James Gowing Farm facts for kids
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James Gowing Farm
|Location||Page Rd., Dublin, New Hampshire|
|Area||0.5 acres (0.20 ha)|
|Built by||James Gowing, Jr. (original)
Ned Pierce & Leonard "Nick" Williams (1930s renovation)
|Architect||Belknap & Weir, (1930s renovation)|
|Architectural style||Colonial Revival|
|NRHP reference No.||83004028|
|Added to NRHP||December 18, 1983|
The James Gowing Farm, also once known as Staghead Farm, is a historic farmstead on Page Road in Dublin, New Hampshire. It is now the centerpiece of the Dublin Christian Academy campus. The original 1 1⁄2-story Cape style house was built c. 1788 by James Gowing, Jr., not long after moving to the area. This structure is now part of a larger complex of buildings, many of which are Colonial Revival buildings built in the 1930s, when the house was also restored. The farmstead was listed on the National Register of Historic Places in 1983.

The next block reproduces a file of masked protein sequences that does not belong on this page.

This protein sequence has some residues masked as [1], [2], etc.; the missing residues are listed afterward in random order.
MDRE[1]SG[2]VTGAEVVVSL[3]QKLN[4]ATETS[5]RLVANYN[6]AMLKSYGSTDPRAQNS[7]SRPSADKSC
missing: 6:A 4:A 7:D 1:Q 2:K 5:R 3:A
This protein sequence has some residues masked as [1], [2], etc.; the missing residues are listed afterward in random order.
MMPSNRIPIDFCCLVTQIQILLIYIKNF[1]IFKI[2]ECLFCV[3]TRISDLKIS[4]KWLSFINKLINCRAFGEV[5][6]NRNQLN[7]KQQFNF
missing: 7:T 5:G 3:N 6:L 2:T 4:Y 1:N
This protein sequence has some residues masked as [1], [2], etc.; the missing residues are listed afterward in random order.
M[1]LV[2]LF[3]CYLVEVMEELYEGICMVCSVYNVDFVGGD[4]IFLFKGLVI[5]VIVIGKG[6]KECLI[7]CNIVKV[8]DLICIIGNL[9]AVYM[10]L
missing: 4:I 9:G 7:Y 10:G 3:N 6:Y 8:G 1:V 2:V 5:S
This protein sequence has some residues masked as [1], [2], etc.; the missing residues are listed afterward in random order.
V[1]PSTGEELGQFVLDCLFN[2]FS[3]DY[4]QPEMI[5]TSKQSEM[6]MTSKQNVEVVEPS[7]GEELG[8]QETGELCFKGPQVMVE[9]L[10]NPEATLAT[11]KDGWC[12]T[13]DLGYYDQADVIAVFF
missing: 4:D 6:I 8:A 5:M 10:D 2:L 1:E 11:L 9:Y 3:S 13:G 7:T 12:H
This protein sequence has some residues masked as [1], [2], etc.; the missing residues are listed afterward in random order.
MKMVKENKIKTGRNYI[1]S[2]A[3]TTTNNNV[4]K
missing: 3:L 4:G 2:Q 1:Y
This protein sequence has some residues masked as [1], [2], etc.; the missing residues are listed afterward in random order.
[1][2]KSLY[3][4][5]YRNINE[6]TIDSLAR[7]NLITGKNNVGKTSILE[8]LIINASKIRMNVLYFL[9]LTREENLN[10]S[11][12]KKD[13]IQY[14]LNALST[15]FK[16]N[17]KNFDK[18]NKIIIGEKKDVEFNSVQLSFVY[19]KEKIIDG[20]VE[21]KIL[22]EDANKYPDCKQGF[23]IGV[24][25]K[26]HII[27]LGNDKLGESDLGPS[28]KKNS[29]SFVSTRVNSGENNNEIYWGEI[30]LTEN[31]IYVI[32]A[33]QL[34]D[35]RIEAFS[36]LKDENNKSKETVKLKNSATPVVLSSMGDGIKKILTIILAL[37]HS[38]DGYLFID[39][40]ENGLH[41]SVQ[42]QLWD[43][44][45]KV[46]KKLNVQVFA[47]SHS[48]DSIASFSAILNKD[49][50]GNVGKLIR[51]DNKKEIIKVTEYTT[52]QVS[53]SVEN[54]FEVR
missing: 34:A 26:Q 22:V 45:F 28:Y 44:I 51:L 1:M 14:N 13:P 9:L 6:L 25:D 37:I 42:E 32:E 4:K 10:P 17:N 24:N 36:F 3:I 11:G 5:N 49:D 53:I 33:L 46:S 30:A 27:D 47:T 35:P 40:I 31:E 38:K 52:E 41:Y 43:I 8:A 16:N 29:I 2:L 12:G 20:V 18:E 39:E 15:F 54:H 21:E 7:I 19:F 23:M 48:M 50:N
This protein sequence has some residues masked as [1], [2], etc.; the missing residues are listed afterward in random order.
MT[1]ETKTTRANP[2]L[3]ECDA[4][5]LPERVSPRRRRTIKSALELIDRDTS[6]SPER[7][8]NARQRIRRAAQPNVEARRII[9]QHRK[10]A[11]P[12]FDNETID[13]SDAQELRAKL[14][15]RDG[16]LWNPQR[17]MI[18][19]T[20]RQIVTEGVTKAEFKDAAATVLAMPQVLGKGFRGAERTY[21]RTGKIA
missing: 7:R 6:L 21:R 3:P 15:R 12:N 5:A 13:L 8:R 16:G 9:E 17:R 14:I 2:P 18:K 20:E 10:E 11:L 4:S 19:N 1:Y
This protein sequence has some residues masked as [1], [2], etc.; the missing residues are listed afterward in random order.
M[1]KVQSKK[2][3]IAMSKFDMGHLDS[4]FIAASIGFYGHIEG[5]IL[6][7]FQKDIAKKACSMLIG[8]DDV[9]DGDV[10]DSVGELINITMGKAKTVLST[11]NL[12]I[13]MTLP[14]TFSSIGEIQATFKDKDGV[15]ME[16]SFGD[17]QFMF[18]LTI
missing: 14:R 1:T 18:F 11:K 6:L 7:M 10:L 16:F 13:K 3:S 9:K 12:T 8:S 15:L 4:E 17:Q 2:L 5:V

The property has had several interesting owners. James Gowing, Jr.'s son, Almerin, was a local militia leader and town selectman. The property was bought in 1853 by Samuel Hale, who served as Governor of New Hampshire 1882–83. In 1895 it was acquired by Louis Cabot (whose family manufactured Cabot Stain), who made it part of his large gentleman's farm. After deteriorating in the 1920s and 30s, the property was acquired by Mrs. Selina Riker, heir to the Riker Drug fortune in 1937. Mrs. Riker retained the firm of Belknap & Weir to design a Colonial Revival farm complex, of which the restored Gowing farmhouse became a part. Their design was developed as an extension of the Gowing house. The property was bought in 1954 by F. Nelson Blount, the president of the Ocean Spray cooperative. Blount donated the property for the establishment of the Dublin Christian Academy in 1964.
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